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So, I think people who are activated individually needs a better way for evaluation, post evaluation, for neurological and traumatic brain. If they, you know, if they had been into a site where there is not only a - and I don’t believe it’s just an explosion - the flights that we went down into Iraq, they were literally going left and right, and your helmet is basically bouncing left and right, left and right in the, because you can’t land straight - you’re gonna get hit - so they would literally swing left, right, 360, we’re going upside down, whatever it might be to land, that’s where we’re going to land. Helicopters that we went through, same exact thing. There was no explosion, but we had to go left to right. You’re always wearing your helmet. Everywhere you went. Everywhere you went, you’re wearing your helmet. They made you run, where if you’re not in a firefight, they wanted you do to physical training, you’re wearing your helmet. And you’re getting constantly banged on that. So, and because I had the biggest rifle, it was always swung over my head and it was always smacking me, so I really don’t believe that just because it’s an explosion that creates traumatic brain injury. It’s the constant impact of that helmet that created a lot of these issues for me. I mean I, yes, I was in firefights, yes I was in explosions, and I believe that Afghanistan one was a big issue, but it was the constant banging. If you don’t have the right size helmet, even those helmets, I had the older helmet too, the big heavy one, because in 2007 they had the better ones with the better chin masks and everything, I didn’t, I had like the Vietnam War helmet. It was the heavy, metal one that they, you know, and then they had the metal armor plates that they had on me, constantly wearing, it was, it tore, it tore you and that, and you can’t go anywhere without it. So, it was, it was hard.

 

Max describes returning home as very difficult, he had headaches, couldn’t remember things, and felt alone and angry.

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Max describes returning home as very difficult, he had headaches, couldn’t remember things, and felt alone and angry.

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Wow that’s, that’s a very tough question. Because, a lot of people want the picket parades. They want, they want to be recognized. They want people to, I think, I think a lot of them really like that. You know, they want that, they won’t say it but they really do. I didn’t want that, you know. I was having headaches. I was having so many headaches. I felt alone. I felt, I felt like I was activated, left in theater by my unit that I was supposed to be at, I was very upset that my unit never tried to find me in Iraq. I had a lot of animosity. I don’t care what’s going to happen, you need to go back to your unit, and you need to go ahead. I could have gone home after Iraq. There was no reason. I could have just did it. Because I did, I spent my six months there, I was good. I could have found a - I’m sure I could have found a way of saying - you know what, I’m in Iraq, I don’t, you know, but no I went back and I was - my wife stated that I had emotional instability, but a lot of that had to do with the anger that I had for the unit. I just couldn’t remember things. It was difficult.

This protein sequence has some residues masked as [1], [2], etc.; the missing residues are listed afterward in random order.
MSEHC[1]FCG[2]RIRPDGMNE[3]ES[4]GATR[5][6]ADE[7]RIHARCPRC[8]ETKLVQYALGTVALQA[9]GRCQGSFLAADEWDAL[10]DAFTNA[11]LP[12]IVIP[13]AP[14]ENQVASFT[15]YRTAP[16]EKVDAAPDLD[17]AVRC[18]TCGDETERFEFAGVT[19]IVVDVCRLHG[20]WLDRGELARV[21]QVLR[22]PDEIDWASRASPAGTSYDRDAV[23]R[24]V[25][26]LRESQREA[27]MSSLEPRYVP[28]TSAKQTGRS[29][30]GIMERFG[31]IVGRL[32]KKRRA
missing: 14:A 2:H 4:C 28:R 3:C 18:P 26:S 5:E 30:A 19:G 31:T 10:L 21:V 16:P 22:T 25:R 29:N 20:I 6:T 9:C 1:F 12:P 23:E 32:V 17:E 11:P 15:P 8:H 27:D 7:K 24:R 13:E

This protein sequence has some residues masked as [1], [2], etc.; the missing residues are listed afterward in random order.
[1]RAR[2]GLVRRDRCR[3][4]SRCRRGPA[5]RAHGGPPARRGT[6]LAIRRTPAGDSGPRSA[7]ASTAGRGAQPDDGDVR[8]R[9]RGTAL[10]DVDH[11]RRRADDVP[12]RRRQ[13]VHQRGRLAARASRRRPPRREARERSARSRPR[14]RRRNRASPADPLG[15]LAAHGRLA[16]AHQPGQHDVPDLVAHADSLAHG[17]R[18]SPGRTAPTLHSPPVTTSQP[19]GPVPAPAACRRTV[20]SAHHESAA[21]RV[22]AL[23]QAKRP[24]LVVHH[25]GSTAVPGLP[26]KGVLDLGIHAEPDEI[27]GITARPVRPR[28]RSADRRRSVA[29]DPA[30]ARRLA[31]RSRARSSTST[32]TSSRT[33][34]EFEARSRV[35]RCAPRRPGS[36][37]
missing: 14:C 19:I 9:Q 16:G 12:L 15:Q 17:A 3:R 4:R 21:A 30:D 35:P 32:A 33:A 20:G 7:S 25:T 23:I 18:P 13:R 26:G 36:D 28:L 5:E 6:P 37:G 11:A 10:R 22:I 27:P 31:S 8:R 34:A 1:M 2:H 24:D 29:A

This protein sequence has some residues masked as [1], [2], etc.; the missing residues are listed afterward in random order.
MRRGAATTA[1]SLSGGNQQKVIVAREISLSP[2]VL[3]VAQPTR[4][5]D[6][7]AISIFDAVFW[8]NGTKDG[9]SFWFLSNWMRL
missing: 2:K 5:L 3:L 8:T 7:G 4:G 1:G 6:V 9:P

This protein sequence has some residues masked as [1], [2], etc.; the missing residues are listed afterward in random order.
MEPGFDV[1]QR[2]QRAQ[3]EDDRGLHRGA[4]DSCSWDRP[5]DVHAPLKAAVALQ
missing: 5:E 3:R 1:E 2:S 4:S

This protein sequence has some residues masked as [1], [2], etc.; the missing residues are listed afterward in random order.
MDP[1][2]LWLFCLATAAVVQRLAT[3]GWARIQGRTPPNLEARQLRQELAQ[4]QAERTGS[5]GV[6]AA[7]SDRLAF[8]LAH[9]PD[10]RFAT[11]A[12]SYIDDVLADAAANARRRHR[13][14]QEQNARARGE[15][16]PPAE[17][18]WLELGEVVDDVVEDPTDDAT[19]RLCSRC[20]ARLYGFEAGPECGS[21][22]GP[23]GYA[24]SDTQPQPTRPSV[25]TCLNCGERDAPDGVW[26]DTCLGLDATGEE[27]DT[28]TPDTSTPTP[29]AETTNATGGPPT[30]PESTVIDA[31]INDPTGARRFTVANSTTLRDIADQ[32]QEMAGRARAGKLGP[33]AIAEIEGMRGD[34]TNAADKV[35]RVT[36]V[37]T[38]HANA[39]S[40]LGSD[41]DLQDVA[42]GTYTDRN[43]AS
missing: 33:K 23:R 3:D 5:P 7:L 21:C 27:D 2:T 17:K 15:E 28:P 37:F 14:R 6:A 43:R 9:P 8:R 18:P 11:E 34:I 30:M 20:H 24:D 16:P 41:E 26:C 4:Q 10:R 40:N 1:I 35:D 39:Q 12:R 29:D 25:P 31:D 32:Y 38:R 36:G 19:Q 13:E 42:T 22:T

Max wants to know more about the link between where the head injury occurred and how the brain is affected.

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Max wants to know more about the link between where the head injury occurred and how the brain is affected.

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Yeah, so, I think the research. And I think, one of the things is I believe that there is concussion association with TBI. The, so the brain has central, different parts. You have the frontal, parietal, the different lobes, as I remember, and having certain impacts within the brain at certain ways can affect the individual. What I like to know is, you know, if you can, if you can diagnose these patients having, or these patients coming in with all these symptoms, we should be able to see or pinpoint what impact of the brain was hit. If you hit your head, you can’t see. If you hit your front, you can’t remember. I think those are things that should, that I would like to know more about. So where’s my cognitive issue? How did this occur? Because for me, it’s remembering. Short term memory. Did I get hit at the back, or how did this occur? The explosion was on the left, so, and then I hit my head this way, so, that would be kind of interesting to know.